Alice Mitchell, currently of Carthage, passed away Saturday, September 11, at age 96.
Alice was born to Mary & Harold Carson on June 23, 1925. She grew up in tiny Hamilton, KS with her 5 siblings and plenty of aunts and uncles and cousins. She and her Maynard started dating as juniors in high school and celebrated their 75th wedding anniversary this past June.
Maynard lives on, as do all 5 of their children: Dale of Holiday Island, AR; Myron (Patricia) of Advance, NC; Anita Flanigan (Tom) of Carthage; Lyle (Carla) of Columbia Falls, MT; and Gary (Carol) of Kansas City. She is also survived by siblings Lila Fry, Mary Ann Freeman, and George Carson, all currently living in Olathe, KS; and sister-in-law Darla Carson, of Ellinwood, KS.
Her 8 grandchildren loved her dearly and kept in touch, even over many miles: Tyler Mitchell and Parker Mitchell in Arkansas; Megan Mitchell Labrecque in Rhode Island; Sarah Mitchell Grace and Molly Mitchell Nelson in Montana; Elizabeth Flanigan Cook and Will Flanigan in Joplin; and Kathleen Flanigan Rhoads, currently in Zurich, Switzerland. She is also survived by nine great-grandchildren: Owen, Aida, Carston, Karver, Barrett, Lincoln, Finley, Eppley and Adler.
Two of her siblings died before her: Mona Short and Dennis Carson. She was also predeceased by in-laws Ed Fry, Bob Freeman, Warham “Apple” Short, and Mary Lou Carson, and a daughter-in-law, Jeannie Mitchell.
Alice was many things, most of all a faithful wife and loving mother. She and Maynard married within 3 weeks after his discharge from the Army after WWII. He went right to college on the GI Bill and two little boys joined them, the second one born just as Maynard graduated and headed into his teaching career. They lived in 3 communities in Kansas – Valley Center (near Wichita), Goodland, and Baxter Springs – and made many lasting friendships in those towns.
Alice was a musician. She started playing piano at an early age and taught private piano lessons in her home for many years. She took up pipe organ at PSU at the age of 55, and became something of a legend in the Pitt State music department. She was a member of American Guild of Organists in Joplin. She had a lovely soprano voice, and shared it through solos and ensemble singing throughout her life. She was captured on video this last July 4th, heartily singing patriotic songs.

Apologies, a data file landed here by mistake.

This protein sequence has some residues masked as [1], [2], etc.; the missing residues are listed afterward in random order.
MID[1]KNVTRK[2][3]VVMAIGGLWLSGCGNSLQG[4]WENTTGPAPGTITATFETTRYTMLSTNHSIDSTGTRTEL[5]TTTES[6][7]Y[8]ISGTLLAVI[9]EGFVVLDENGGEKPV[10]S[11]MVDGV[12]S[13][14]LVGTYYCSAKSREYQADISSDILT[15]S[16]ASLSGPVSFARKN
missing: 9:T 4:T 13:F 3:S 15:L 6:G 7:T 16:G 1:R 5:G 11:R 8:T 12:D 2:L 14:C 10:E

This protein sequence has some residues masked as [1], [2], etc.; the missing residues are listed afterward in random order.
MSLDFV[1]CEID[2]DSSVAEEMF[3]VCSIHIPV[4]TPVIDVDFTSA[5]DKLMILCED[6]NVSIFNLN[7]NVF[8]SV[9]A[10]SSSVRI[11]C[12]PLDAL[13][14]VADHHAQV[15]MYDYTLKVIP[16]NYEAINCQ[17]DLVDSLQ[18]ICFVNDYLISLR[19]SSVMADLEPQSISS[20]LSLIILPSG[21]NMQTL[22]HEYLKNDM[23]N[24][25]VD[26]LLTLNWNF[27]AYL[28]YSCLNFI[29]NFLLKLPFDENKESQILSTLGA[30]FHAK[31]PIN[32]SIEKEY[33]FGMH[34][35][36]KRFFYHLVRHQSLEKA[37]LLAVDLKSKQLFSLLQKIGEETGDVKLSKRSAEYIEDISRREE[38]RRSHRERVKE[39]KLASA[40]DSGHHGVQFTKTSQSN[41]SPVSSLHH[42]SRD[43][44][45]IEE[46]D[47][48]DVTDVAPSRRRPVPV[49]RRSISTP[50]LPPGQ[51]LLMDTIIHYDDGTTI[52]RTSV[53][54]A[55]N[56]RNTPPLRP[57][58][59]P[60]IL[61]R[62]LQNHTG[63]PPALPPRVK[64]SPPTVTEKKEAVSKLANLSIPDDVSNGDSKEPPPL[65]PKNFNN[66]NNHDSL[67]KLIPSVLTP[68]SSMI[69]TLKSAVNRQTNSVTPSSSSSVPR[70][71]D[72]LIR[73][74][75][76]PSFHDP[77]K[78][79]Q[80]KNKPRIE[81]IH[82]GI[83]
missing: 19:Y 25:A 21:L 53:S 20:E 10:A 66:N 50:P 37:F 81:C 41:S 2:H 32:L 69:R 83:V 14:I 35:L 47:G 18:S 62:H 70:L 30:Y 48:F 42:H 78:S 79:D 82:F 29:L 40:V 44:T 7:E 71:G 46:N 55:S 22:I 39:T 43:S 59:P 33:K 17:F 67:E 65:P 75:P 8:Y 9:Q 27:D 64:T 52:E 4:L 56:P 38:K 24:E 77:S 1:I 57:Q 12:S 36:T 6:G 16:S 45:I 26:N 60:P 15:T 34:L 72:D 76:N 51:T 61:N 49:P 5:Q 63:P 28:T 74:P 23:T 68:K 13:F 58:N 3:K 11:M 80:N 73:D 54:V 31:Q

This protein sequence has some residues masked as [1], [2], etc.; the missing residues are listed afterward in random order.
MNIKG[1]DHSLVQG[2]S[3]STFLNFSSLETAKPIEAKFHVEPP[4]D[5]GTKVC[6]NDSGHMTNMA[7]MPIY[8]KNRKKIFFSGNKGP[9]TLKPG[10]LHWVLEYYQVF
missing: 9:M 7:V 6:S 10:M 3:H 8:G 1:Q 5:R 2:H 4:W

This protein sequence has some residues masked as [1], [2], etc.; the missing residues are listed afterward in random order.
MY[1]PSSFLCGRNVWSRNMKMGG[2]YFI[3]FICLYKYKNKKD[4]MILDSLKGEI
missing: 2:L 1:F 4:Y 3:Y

Alice was a great cook, a baker, and a candy maker. Even though she was the picky eater of the family (never touching fruits or salads), she always strived to feed the family properly—even if she had to hold her nose to do it. She tried new recipes and adopted new cooking methods. She always baked “from scratch”, sometimes baking 4-5 pies at a time. During their teaching years, Alice hosted Christmas receptions for faculty, featuring many of her candy specialties. Family favorites included lemon meringue pie, peanut butter balls, caramels, and nougat.
Alice was a seamstress, making nearly all her clothes throughout her life. She followed Vogue magazine and patterns. She blessed newborn grandbabies with quilts, and cousins with matching outfits. She even sewed sport coats and prom dresses for her family. She always had a sewing room (or corner) in her home, and her costume box included tutus and Halloween fun that grandchildren loved to explore.
Alice loved to have fun. She dearly loved her family, immediate and extended. She attended every Carson family reunion, a tradition she helped cement about 30 years ago. She made sure her kids were familiar with concerts and libraries, as well as swimming, Little League, scouts, and dancing (ballroom for the sons—ballet and tap for her daughter).
She was a smalltown girl who headed for Washington, DC with her cousin to work for the U.S. Government to support the war effort. She was active in community life wherever she lived, serving on library boards and volunteering for local museums. She helped disabled children, riding a weekly bus which transported kids for residential learning; and also helping a young man severely disabled with cerebral palsy in his home.
She got to travel with Maynard to many national conventions during his career as a public school superintendent. After retirement, they enjoyed lots of travel — to visit family and friends — and just for fun on several cruises across the years.
She went many places in her life, but she was born, married, and will be buried in her beloved hometown, Hamilton. Graveside services are scheduled for October 8. Memorials may be directed to Pittsburg State University Music Department, through Ulmer Funeral Home, Carthage.
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